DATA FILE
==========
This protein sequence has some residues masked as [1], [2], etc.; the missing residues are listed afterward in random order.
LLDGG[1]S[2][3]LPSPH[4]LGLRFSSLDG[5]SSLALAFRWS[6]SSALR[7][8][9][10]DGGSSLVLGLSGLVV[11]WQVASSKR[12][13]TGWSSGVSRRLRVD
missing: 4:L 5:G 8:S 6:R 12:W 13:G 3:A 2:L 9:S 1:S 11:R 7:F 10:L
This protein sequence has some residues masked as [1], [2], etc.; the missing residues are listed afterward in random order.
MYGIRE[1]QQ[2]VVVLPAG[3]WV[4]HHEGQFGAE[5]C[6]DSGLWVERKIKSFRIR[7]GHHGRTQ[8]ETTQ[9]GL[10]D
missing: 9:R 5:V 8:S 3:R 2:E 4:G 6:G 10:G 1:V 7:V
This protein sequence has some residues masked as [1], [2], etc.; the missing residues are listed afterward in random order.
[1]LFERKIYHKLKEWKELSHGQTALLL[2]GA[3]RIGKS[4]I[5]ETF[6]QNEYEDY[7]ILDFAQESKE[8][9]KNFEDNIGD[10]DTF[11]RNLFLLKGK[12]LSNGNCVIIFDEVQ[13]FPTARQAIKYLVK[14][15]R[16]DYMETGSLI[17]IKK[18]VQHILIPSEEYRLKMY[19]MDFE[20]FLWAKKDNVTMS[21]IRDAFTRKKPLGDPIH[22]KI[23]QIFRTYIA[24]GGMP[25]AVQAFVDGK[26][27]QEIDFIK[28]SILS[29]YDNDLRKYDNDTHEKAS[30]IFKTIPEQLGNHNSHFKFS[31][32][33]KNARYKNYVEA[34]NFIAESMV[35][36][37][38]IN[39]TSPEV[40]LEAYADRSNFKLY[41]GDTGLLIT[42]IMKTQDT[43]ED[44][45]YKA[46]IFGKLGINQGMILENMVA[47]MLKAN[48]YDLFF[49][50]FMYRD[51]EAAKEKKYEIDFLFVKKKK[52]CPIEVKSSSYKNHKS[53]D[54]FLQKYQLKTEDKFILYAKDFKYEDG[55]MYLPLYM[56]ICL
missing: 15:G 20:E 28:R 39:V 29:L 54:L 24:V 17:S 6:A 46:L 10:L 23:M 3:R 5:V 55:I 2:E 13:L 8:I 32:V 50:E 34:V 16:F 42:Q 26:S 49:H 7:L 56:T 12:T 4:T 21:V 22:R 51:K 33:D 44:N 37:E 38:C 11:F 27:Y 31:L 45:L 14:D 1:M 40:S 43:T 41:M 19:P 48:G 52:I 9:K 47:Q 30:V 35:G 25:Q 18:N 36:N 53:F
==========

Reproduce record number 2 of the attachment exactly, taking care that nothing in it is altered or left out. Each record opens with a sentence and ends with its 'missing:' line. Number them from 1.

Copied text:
This protein sequence has some residues masked as [1], [2], etc.; the missing residues are listed afterward in random order.
MYGIRE[1]QQ[2]VVVLPAG[3]WV[4]HHEGQFGAE[5]C[6]DSGLWVERKIKSFRIR[7]GHHGRTQ[8]ETTQ[9]GL[10]D
missing: 9:R 5:V 8:S 3:R 2:E 4:G 6:G 10:G 1:V 7:V